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Public Statements

Fixing The American Economy

Floor Speech

Location: Washington, DC


Mr. McCLINTOCK. Well, I thank the gentlelady for yielding, and I particularly thank her for organizing this discussion tonight over the future of our Nation.

The discussion going on right here in these hallowed halls of Congress is exactly the same discussion that's going on around dinner tables, over backyard fences, over coffee at Starbucks.

Everybody understands that our Nation is in great trouble. It's getting in deeper. And I think every citizen realizes that each of us has an important responsibility to play in being part of that discussion.

The gentlelady is quite correct. California is in a world of hurt. It's followed exactly the same policies that this administration appears to be embarked upon. It's probably a couple of years further down the road than the rest of the Nation, which offers us a very important warning of what happens when reckless spending, reckless deficits and reckless tax increases all combine into a perfect storm.

California's unemployment rate is now in double digits. This, a State that was once a golden land of opportunity, a State that used to have a recession-proof economy. It was always the last to see its unemployment rate rise. Now it's the first, and the reason is public policy.

Mr. Speaker, I would like to add to that discussion tonight by broadening the discussion to a number of points that have been made by my friends on the majority side blaming the Bush administration for the Nation's economic woes. And I hope that I don't shock my friend from North Carolina to actually rise to join that chorus in some respect.

We are all painfully aware that the Bush administration increased spending twice as fast as we saw it increase under the Democratic administration of Bill Clinton. The Bush administration's first stimulus bill added $160 billion to the national deficit through tax transfers despite warnings that it would do nothing to stimulate the economy, and it didn't.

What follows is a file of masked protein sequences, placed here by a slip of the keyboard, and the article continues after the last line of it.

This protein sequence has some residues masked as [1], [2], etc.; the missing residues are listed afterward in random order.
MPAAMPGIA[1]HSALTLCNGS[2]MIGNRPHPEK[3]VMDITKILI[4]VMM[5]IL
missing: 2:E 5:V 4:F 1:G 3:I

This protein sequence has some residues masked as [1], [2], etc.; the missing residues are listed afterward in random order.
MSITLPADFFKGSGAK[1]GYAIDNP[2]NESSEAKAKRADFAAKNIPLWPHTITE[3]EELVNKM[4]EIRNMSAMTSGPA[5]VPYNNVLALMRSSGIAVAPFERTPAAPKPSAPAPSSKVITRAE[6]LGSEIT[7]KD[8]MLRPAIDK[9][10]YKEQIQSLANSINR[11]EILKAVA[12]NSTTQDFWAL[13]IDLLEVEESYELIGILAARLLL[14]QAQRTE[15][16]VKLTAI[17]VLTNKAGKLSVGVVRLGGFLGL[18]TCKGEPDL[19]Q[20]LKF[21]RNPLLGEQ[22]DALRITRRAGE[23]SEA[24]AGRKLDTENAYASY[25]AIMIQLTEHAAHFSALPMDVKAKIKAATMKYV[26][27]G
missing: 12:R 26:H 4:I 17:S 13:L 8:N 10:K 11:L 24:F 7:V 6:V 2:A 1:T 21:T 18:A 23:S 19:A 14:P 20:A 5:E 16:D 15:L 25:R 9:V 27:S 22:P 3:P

The Bush administration's bailout bill last fall added another $700 billion to the Nation's deficit despite many warnings that it would not stabilize the economy, and it didn't. That administration ended with record spending, record borrowing, record deficits and an economy in shambles.

But my question to many of my friends in the majority, Mr. Speaker, is this: If record spending, record borrowing and record deficits is the path to economic recovery, why aren't we already enjoying a period of unprecedented economic expansion? In fact, all of the bailouts and handouts and loan guarantees that have already been enacted add up to over $9.7 trillion, as we pointed out on this floor in the past. That is more than the modern-day cost--inflation adjusted--of the space race, the Vietnamese War, the Louisiana Purchase, the Marshall Plan and the New Deal combined.

The fact is, these policies don't stimulate an economy; they stifle it. And it doesn't matter whether these policies are enacted under a Democrat or a Republican. They don't work.

They didn't work in the recession of 1929, when Republican President Herbert Hoover increased the marginal income tax rate in this country from 25 percent to 65 percent and piled up taxes on imports. They didn't work in the resulting depression of the 1930s, when nearly a decade of Democratic President Franklin Roosevelt's New Deal spending failed to stimulate the economy. And we forget that the unemployment rate in 1939 was actually slightly higher than it was in 1931. And we know from a year of failed bailouts and handouts and loan guarantees that these policies aren't working any better today.

Today we learned that General Motors, despite billions of dollars of taxpayer bailouts, is still going under. Monday we learned that AIG, despite billions of dollars of taxpayer bailouts, is still going under. Mr. Speaker, don't they understand that the sooner that we stop bailing out failed companies the sooner we can begin a genuine economic recovery?


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